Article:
Greene allows 5 HRs, records just 5 outs

Angels hit four solo shots, 3-run blast in first two innings

Greene allows 5 HRs, records just 5 outs

ANAHEIM -- The Tigers spent the last couple of nights being reminded that fly balls don't carry well into the cool air of the Southern California night. But by the time the sun went down around Angel Stadium on Saturday evening, the sun had long since set on Shane Greene's outing.

It's the way his pitches carried five times in 12 batters over 1 2/3 innings in an 8-6 loss to the Angels that the record books won't likely forget for a long time.

"He's a sinkerballer," Tigers manager Brad Ausmus said. "They generally keep the ball in the park. Today was not the case."

Ninety-nine pitchers over the last 101 years have allowed five home runs or more in a big league game. Greene became the first in modern Major League history to do so while recording five outs or fewer.

It was the kind of outing for which Greene's preference for few words was fitting.

"It was just one of those days," he said.

Greene had allowed just three homers over his previous 59 innings, a reflection of the sinkerball style that helped him put up 23 innings with one earned run over his first three starts. The Angels, however, have a reputation for roughing up Tigers sinkerballers, having hounded Rick Porcello the past few years before his offseason trade to Boston.

On Saturday, however, Greene's sinker didn't sink, and Angels hitters pounced. All five home runs came on fastballs, all generally in bad locations in the strike zone.

"One of those nights where everything negative lined up against him," catcher James McCann said. "Ball was traveling. He couldn't locate down. Couldn't find the corners. They're professional hitters. They took advantage of it."

Mike Trout sent a 94-mph fastball out to center field to open the scoring, as Greene alternated outs and homers for his first six batters.Trout's 12th homer and Kole Calhoun's drive out to right-center field were both solo shots, leaving Greene bruised but competitive with a 2-0 deficit.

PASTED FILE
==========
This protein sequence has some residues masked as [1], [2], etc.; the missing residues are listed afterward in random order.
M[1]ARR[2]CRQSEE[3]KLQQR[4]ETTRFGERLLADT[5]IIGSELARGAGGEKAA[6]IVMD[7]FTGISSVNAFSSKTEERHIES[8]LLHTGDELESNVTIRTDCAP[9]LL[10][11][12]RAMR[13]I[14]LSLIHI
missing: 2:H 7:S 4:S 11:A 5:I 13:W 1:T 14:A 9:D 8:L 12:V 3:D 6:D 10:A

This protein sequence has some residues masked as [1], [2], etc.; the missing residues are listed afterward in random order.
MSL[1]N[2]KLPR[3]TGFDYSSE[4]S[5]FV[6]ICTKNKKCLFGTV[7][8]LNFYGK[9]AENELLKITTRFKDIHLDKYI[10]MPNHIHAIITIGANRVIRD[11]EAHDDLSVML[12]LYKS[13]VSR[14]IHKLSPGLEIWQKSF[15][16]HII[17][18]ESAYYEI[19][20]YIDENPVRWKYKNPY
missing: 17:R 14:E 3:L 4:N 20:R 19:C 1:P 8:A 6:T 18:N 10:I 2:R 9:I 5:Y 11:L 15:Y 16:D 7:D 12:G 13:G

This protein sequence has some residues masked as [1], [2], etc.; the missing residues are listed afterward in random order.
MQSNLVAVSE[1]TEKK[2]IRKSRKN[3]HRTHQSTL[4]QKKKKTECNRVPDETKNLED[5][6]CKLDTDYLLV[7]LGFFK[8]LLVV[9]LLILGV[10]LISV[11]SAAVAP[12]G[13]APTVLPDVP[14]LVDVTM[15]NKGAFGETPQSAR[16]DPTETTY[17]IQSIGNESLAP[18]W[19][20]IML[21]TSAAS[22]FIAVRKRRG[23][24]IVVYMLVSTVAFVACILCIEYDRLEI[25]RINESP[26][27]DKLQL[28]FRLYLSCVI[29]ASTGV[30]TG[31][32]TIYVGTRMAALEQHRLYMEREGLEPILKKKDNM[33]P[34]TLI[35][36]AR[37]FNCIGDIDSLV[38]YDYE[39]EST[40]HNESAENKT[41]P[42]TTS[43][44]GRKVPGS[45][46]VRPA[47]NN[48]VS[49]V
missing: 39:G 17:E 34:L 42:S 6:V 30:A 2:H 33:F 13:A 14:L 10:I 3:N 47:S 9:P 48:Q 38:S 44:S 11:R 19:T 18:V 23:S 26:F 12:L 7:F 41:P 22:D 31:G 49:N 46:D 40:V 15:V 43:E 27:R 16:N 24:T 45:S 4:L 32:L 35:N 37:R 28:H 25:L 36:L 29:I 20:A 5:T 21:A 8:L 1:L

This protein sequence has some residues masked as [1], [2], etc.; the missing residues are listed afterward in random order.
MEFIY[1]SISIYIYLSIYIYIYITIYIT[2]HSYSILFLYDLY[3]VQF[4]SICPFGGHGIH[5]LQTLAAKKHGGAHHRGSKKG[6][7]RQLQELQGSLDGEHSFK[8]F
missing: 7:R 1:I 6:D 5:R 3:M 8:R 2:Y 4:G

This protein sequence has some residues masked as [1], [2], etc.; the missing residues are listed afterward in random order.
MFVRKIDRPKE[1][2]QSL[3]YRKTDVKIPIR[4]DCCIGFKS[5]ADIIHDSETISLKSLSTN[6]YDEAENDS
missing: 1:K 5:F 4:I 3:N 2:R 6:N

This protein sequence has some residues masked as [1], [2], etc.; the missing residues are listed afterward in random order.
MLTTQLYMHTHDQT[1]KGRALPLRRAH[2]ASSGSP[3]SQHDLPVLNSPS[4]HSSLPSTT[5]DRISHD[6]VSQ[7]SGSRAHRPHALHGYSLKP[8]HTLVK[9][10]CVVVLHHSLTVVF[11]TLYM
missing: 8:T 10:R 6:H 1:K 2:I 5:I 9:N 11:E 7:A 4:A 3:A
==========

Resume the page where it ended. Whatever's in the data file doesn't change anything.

Once Matt Joyce led off the second inning by sending a full-count fastball out to left-center, however, the barrage began anew. Backup catcher Carlos Perez followed Joyce's shot with a line drive out to center off a 94-mph fastball.

"I'm out there to get as many guys out as possible," Greene said. "Home runs are going to happen. I just have to do a better job of separating those."

Said McCann: "I think at that point, they were just so comfortable in the box, they were in attack mode. And we didn't do a good enough job early on making them uncomfortable in the box, whether that be locating better in or out, or mixing speeds. Whatever it may be, they were just very comfortable, and it showed with the results."

None of the first four home runs were really no-doubters, but the fifth one left the yard in a hurry. One out from escape, Greene walked Trout on five pitches to extend the inning for Albert Pujols, who got a 91-mph fastball on the inner half of the plate and pulled it out down the left-field line for his 11th home run.

That was it for Greene, who tied the franchise record for home runs allowed in a game, previously accomplished by Don Mossi in 1961, Jeff Weaver in 1999 and Nate Robertson in 2008. No Major League pitcher had done it since Bronson Arroyo did it for the Reds on Sept. 28, 2013.

All of them, however, pitched deeper into their games. According to baseball-reference.com, the shortest previous five-homer outing by a big league hurler was two innings from former Texas Rangers pitcher Rob Bell on Aug. 1, 2001.

Jason Beck is a reporter for MLB.com. Read Beck's Blog, follow him on Twitter @beckjason and listen to his podcast. This story was not subject to the approval of Major League Baseball or its clubs.